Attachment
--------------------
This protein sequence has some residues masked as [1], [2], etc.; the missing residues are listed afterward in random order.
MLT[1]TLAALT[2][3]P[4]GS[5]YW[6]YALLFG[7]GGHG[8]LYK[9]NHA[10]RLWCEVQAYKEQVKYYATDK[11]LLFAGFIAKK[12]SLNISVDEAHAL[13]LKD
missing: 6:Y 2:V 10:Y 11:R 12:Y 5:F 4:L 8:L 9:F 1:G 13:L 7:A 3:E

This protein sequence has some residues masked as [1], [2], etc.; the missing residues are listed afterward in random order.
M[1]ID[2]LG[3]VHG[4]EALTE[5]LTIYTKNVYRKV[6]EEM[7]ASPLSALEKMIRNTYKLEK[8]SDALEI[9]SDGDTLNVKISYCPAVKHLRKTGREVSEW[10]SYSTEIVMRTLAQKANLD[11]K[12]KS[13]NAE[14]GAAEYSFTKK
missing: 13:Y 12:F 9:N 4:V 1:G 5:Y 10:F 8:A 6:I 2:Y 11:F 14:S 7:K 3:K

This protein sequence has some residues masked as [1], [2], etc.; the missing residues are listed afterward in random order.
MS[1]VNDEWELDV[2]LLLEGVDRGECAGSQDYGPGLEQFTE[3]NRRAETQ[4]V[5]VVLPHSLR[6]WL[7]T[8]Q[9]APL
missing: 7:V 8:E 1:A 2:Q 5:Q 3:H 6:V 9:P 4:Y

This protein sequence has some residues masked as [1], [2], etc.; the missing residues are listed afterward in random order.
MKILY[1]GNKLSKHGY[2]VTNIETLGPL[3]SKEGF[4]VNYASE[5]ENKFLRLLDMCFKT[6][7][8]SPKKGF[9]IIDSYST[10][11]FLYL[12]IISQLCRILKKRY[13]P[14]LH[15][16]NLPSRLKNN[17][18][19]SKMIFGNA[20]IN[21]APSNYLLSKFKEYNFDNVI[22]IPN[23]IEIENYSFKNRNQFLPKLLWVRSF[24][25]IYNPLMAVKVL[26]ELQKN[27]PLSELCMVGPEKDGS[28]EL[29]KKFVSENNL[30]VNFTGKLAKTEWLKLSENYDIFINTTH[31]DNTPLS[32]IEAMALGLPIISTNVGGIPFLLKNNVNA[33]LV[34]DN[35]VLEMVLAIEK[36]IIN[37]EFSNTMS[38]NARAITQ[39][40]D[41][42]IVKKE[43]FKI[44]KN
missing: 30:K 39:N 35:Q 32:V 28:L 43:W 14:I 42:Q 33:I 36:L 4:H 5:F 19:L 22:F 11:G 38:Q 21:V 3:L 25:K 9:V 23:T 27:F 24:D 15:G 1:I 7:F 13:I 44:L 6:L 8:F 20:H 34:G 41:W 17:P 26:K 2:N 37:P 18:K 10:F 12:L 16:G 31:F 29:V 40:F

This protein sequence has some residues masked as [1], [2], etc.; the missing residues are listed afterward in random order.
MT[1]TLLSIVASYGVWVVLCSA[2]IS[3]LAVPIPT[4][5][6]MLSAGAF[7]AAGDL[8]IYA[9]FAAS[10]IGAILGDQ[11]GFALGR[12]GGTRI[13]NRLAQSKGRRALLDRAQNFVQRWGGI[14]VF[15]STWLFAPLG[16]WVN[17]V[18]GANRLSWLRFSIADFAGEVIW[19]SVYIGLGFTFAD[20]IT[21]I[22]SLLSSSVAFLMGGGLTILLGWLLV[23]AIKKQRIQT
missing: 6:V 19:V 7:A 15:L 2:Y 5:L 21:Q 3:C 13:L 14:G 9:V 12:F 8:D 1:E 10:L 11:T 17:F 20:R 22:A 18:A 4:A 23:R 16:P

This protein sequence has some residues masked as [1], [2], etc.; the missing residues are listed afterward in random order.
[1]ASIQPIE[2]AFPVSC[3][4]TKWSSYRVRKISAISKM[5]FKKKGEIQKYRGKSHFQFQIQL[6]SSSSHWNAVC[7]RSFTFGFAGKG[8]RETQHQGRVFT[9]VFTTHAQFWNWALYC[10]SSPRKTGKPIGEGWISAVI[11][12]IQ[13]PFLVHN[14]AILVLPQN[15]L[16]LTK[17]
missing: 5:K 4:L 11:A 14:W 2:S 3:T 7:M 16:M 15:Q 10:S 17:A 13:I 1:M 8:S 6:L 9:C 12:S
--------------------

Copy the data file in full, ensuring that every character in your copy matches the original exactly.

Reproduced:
This protein sequence has some residues masked as [1], [2], etc.; the missing residues are listed afterward in random order.
MLT[1]TLAALT[2][3]P[4]GS[5]YW[6]YALLFG[7]GGHG[8]LYK[9]NHA[10]RLWCEVQAYKEQVKYYATDK[11]LLFAGFIAKK[12]SLNISVDEAHAL[13]LKD
missing: 6:Y 2:V 10:Y 11:R 12:Y 5:F 4:L 8:L 9:F 1:G 13:L 7:A 3:E

This protein sequence has some residues masked as [1], [2], etc.; the missing residues are listed afterward in random order.
M[1]ID[2]LG[3]VHG[4]EALTE[5]LTIYTKNVYRKV[6]EEM[7]ASPLSALEKMIRNTYKLEK[8]SDALEI[9]SDGDTLNVKISYCPAVKHLRKTGREVSEW[10]SYSTEIVMRTLAQKANLD[11]K[12]KS[13]NAE[14]GAAEYSFTKK
missing: 13:Y 12:F 9:N 4:V 1:G 5:Y 10:F 8:A 6:I 2:Y 11:F 14:S 7:K 3:K

This protein sequence has some residues masked as [1], [2], etc.; the missing residues are listed afterward in random order.
MS[1]VNDEWELDV[2]LLLEGVDRGECAGSQDYGPGLEQFTE[3]NRRAETQ[4]V[5]VVLPHSLR[6]WL[7]T[8]Q[9]APL
missing: 7:V 8:E 1:A 2:Q 5:Q 3:H 6:V 9:P 4:Y

This protein sequence has some residues masked as [1], [2], etc.; the missing residues are listed afterward in random order.
MKILY[1]GNKLSKHGY[2]VTNIETLGPL[3]SKEGF[4]VNYASE[5]ENKFLRLLDMCFKT[6][7][8]SPKKGF[9]IIDSYST[10][11]FLYL[12]IISQLCRILKKRY[13]P[14]LH[15][16]NLPSRLKNN[17][18][19]SKMIFGNA[20]IN[21]APSNYLLSKFKEYNFDNVI[22]IPN[23]IEIENYSFKNRNQFLPKLLWVRSF[24][25]IYNPLMAVKVL[26]ELQKN[27]PLSELCMVGPEKDGS[28]EL[29]KKFVSENNL[30]VNFTGKLAKTEWLKLSENYDIFINTTH[31]DNTPLS[32]IEAMALGLPIISTNVGGIPFLLKNNVNA[33]LV[34]DN[35]VLEMVLAIEK[36]IIN[37]EFSNTMS[38]NARAITQ[39][40]D[41][42]IVKKE[43]FKI[44]KN
missing: 30:K 39:N 35:Q 32:V 28:L 43:W 14:I 42:Q 33:I 36:L 4:H 5:F 19:L 22:F 11:G 38:Q 21:V 3:L 25:K 9:V 23:T 27:F 24:D 15:G 1:I 7:F 13:I 44:L 6:L 8:F 20:H 34:G 41:W 17:P 26:K 2:N 37:P 18:K 10:F 12:L 16:G 31:F 29:V 40:F

This protein sequence has some residues masked as [1], [2], etc.; the missing residues are listed afterward in random order.
MT[1]TLLSIVASYGVWVVLCSA[2]IS[3]LAVPIPT[4][5][6]MLSAGAF[7]AAGDL[8]IYA[9]FAAS[10]IGAILGDQ[11]GFALGR[12]GGTRI[13]NRLAQSKGRRALLDRAQNFVQRWGGI[14]VF[15]STWLFAPLG[16]WVN[17]V[18]GANRLSWLRFSIADFAGEVIW[19]SVYIGLGFTFAD[20]IT[21]I[22]SLLSSSVAFLMGGGLTILLGWLLV[23]AIKKQRIQT
missing: 6:V 19:V 7:A 15:L 2:Y 5:L 21:Q 3:C 13:L 14:G 9:V 12:F 8:D 1:E 10:L 11:T 17:F 20:R 22:A 18:A 4:A 23:R 16:P

This protein sequence has some residues masked as [1], [2], etc.; the missing residues are listed afterward in random order.
[1]ASIQPIE[2]AFPVSC[3][4]TKWSSYRVRKISAISKM[5]FKKKGEIQKYRGKSHFQFQIQL[6]SSSSHWNAVC[7]RSFTFGFAGKG[8]RETQHQGRVFT[9]VFTTHAQFWNWALYC[10]SSPRKTGKPIGEGWISAVI[11][12]IQ[13]PFLVHN[14]AILVLPQN[15]L[16]LTK[17]
missing: 5:K 4:L 11:A 14:W 2:S 3:T 7:M 16:M 15:Q 10:S 17:A 13:I 1:M 8:S 6:L 9:C 12:S